I really wanted to play a drinking game while reading Dickens’, A Christmas Carol. How many, “bah humbugs” could Ebenezer spout? Too many, let me tell you. But I must say, I find bah humbugs make me feel warm and fuzzy inside. This is a classic tale no matter the time of year. Scrooge has become an actual description in our lexicon. And we all know what someone means when they insist on calling someone else a, “Scrooge.” A term of endearment? HA! Maybe somewhat. I like to think of, “Scrooge,” as a tough cookie on the outside, but gooey on the inside. My dad is a, “Scrooge.”
I know the story well. Who doesn’t? One thing I don’t know much about is Dickens’ other works. I’ve never read anything besides, A Christmas Carol and A Tale of Two Cities. Slap me around if you must, but I’m just going to have to put him on the long list of authors I MUST read more of. I enjoyed this story and not just because of its universal appeal. The writing style worked well for me. Sometimes (and perhaps this makes me sound daft) I have issues with classics. The vernacular, sentence structure…even metaphorical phrases can sometimes draw me out of the story. I have to re-read. To be fair, I find myself re-reading cotemporary stories at times, too. Still, I was pleasantly surprised by the ease of this book. Having knowledge of the story helped some, but even with that in the back of my mind, I let the story unfold as it was intended.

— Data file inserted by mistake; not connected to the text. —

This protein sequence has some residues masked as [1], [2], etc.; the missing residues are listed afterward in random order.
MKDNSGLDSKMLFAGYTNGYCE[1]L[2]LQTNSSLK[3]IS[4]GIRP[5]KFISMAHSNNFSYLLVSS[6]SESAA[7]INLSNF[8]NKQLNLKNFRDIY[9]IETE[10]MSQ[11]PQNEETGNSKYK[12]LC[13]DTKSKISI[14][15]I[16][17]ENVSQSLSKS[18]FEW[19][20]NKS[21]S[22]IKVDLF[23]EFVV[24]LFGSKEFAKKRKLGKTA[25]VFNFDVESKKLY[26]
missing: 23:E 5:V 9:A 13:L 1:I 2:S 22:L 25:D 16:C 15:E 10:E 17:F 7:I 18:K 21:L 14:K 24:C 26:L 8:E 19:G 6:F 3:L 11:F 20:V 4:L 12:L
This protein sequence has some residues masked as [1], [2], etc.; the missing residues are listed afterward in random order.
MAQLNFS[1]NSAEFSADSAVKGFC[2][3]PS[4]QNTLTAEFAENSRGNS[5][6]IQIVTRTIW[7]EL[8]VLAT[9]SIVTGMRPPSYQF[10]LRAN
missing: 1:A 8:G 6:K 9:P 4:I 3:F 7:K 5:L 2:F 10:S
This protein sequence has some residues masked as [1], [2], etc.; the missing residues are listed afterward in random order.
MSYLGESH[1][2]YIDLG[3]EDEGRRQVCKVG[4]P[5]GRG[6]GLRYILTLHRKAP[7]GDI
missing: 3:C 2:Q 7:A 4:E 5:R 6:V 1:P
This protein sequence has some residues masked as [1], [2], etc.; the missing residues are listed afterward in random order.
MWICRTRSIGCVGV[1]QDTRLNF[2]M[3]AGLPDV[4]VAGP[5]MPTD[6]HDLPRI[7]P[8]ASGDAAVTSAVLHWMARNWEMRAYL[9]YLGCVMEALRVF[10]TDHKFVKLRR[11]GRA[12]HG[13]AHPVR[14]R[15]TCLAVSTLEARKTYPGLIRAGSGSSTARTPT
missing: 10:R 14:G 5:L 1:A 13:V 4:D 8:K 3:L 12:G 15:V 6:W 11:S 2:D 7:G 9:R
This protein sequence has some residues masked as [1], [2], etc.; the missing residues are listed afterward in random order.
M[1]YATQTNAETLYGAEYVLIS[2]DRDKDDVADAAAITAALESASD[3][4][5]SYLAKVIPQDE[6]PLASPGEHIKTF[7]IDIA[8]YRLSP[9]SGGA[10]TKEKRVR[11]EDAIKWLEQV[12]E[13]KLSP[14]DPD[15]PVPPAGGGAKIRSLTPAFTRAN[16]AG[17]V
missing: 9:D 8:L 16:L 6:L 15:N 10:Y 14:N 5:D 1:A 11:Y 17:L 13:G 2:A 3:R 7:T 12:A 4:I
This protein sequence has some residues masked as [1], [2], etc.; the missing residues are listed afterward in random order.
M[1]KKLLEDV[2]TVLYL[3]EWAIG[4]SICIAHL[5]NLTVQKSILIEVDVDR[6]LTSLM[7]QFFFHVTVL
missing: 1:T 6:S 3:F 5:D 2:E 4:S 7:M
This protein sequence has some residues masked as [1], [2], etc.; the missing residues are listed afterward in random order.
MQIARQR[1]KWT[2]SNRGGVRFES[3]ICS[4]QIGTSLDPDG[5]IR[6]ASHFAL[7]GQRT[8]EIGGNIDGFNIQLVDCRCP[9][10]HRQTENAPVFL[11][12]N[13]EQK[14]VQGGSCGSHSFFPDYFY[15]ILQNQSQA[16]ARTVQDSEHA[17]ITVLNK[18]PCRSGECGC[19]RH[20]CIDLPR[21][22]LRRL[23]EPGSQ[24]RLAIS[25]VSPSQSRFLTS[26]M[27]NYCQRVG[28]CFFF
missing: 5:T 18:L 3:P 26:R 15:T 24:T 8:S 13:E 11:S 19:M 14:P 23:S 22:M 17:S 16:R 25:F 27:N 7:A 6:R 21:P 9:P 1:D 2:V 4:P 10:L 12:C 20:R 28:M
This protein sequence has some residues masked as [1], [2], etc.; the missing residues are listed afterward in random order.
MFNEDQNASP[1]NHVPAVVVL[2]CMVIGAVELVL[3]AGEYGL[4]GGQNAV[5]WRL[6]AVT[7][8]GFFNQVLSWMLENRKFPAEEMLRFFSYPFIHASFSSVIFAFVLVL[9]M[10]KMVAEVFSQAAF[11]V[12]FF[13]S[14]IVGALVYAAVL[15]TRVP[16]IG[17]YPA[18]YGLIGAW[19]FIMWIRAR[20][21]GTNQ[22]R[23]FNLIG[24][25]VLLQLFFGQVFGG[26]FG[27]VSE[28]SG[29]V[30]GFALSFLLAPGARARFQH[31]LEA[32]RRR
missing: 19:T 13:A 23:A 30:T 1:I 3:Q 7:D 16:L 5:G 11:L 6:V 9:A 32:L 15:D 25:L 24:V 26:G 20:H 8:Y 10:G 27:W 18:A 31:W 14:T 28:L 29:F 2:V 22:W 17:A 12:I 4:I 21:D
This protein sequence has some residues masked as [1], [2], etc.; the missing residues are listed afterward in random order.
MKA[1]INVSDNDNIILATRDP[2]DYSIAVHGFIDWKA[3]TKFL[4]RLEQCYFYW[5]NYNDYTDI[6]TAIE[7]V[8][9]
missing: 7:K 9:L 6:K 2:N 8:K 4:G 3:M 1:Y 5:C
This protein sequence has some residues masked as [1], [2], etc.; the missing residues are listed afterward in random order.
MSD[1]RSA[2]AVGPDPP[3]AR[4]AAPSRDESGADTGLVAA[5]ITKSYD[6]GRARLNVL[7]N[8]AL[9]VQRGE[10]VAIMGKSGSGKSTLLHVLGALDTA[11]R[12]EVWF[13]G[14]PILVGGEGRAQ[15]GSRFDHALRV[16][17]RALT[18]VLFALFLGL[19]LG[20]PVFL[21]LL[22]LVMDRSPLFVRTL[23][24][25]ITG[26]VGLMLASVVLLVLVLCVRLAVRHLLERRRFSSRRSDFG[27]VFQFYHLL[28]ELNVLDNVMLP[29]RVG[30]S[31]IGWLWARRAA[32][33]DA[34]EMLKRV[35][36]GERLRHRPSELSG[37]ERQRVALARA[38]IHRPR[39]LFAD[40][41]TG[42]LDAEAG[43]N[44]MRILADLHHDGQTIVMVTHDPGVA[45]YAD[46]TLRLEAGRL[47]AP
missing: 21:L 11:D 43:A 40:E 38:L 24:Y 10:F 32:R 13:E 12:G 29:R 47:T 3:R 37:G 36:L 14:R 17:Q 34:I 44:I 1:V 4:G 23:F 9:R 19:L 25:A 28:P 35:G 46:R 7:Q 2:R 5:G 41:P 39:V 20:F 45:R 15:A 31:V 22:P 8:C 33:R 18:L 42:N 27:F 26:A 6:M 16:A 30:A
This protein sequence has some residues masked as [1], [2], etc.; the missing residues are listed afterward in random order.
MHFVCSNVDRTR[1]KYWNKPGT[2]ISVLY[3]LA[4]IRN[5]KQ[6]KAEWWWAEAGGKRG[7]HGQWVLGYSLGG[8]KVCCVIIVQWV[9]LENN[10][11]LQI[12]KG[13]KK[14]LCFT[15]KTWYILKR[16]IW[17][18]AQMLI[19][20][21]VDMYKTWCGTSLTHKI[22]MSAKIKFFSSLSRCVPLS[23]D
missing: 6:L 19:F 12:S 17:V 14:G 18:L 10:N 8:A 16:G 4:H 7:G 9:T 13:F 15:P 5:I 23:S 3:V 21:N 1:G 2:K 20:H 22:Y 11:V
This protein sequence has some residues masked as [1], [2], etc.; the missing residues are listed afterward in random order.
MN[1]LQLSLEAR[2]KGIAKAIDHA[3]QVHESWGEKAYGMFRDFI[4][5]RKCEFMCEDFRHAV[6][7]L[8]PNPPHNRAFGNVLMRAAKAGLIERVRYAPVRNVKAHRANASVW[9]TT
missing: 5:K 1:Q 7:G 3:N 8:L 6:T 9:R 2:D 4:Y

I’m also a sucker for horribly unlikable protagonists that learn the error in their ways. Ebenezer Scrooge has to be the literary character with the greatest learning curve. Nothing like a ghost or two and a glimpse into your bleak future to teach an old dog new tricks. At its root, A Christmas Carol is a cautionary tale and one that all of humanity can attest to. Time is subtle. It’s a silent killer really. We all live our lives rather ubiquitously, not stopping to assess every experience that shapes who we are or more importantly who we become. Then it hits you one day: Who are you? How did you become who you are? Thankfully, not all of us need to be visited by ghosts in order to look at our reflections. But then again, there are those, “Marley’s,” out there how are chained to their inability to better their reflection.
Ultimately, Scrooge’s journey is uplifting. It’s never too late to change your outlook and behaviors. And if it weren’t for the ghosts there would be no motivation for Scrooge to want to change. Why change if there’s nothing holding you accountable after you die? The ghosts aren’t scary because they are ghosts, but because they represent, “life after death.”
No one wants chains weighing them down, in life or in death. They hurt, are noisy… they simply aren’t functional. We can all take heed from Ebenezer Scrooge!